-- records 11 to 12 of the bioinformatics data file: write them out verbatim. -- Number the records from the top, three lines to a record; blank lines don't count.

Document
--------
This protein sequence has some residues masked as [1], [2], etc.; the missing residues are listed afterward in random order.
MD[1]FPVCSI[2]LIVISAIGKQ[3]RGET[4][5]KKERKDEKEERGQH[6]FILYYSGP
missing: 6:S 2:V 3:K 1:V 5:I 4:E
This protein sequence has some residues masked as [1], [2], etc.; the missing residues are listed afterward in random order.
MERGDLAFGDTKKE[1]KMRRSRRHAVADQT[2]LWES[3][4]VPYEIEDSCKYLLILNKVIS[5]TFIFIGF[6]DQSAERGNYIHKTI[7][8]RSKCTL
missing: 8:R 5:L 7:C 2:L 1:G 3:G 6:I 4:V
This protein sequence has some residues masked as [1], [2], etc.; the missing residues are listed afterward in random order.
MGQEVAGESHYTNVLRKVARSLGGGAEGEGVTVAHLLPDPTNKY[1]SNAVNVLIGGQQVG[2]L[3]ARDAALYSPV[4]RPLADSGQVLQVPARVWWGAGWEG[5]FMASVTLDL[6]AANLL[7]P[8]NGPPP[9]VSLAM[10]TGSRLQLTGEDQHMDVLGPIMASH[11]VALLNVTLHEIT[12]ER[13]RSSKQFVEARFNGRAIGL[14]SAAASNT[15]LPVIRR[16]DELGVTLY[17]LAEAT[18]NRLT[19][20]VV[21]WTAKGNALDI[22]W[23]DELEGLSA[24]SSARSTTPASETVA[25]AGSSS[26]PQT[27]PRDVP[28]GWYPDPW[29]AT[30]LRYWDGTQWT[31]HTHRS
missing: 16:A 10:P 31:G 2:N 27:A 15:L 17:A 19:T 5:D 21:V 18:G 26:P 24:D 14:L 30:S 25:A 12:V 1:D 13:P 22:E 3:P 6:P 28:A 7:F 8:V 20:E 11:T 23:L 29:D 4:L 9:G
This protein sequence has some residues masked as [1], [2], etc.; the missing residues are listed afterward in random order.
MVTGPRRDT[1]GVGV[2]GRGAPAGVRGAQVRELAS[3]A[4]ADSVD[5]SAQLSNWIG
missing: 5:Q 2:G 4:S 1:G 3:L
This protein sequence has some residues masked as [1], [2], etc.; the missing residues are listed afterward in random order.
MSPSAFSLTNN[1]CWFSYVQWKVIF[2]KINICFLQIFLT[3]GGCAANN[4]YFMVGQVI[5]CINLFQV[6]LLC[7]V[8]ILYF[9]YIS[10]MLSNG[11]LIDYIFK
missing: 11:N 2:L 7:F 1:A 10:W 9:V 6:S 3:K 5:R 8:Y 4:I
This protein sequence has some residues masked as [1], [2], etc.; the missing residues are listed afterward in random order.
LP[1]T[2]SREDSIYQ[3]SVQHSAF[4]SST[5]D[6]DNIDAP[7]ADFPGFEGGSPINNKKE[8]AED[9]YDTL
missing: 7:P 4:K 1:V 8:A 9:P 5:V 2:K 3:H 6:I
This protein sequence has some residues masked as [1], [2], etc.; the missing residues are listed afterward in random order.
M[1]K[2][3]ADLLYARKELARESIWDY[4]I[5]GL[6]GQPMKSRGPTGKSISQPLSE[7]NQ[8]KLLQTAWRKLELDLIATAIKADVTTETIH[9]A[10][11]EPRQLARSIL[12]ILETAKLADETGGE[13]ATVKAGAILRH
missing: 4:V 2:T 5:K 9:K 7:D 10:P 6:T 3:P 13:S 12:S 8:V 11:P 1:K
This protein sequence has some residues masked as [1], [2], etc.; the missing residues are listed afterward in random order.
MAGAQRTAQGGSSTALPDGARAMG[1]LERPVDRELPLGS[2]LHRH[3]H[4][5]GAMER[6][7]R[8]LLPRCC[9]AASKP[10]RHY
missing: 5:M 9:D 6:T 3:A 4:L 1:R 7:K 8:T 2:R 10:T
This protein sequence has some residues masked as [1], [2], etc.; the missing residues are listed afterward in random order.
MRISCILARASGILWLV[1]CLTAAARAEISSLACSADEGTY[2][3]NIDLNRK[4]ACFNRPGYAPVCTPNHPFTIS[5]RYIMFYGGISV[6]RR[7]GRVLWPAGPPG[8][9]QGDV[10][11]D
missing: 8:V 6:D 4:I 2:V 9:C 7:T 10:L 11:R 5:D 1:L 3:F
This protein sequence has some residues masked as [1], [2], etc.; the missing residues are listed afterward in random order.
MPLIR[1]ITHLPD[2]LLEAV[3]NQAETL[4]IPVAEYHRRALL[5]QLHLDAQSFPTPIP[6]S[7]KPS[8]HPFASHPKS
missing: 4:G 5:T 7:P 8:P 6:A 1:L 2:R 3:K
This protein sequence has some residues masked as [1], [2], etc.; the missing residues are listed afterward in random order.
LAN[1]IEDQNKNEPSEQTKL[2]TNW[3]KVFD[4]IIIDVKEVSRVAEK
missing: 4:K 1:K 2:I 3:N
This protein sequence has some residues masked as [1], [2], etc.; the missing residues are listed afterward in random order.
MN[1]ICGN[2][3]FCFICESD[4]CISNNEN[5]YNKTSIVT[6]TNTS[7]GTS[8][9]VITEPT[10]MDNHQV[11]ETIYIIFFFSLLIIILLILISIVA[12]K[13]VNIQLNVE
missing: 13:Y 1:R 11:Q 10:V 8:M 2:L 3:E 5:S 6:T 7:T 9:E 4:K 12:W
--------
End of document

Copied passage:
This protein sequence has some residues masked as [1], [2], etc.; the missing residues are listed afterward in random order.
LAN[1]IEDQNKNEPSEQTKL[2]TNW[3]KVFD[4]IIIDVKEVSRVAEK
missing: 4:K 1:K 2:I 3:N
This protein sequence has some residues masked as [1], [2], etc.; the missing residues are listed afterward in random order.
MN[1]ICGN[2][3]FCFICESD[4]CISNNEN[5]YNKTSIVT[6]TNTS[7]GTS[8][9]VITEPT[10]MDNHQV[11]ETIYIIFFFSLLIIILLILISIVA[12]K[13]VNIQLNVE
missing: 13:Y 1:R 11:Q 10:V 8:M 2:L 3:E 5:S 6:T 7:T 9:E 4:K 12:W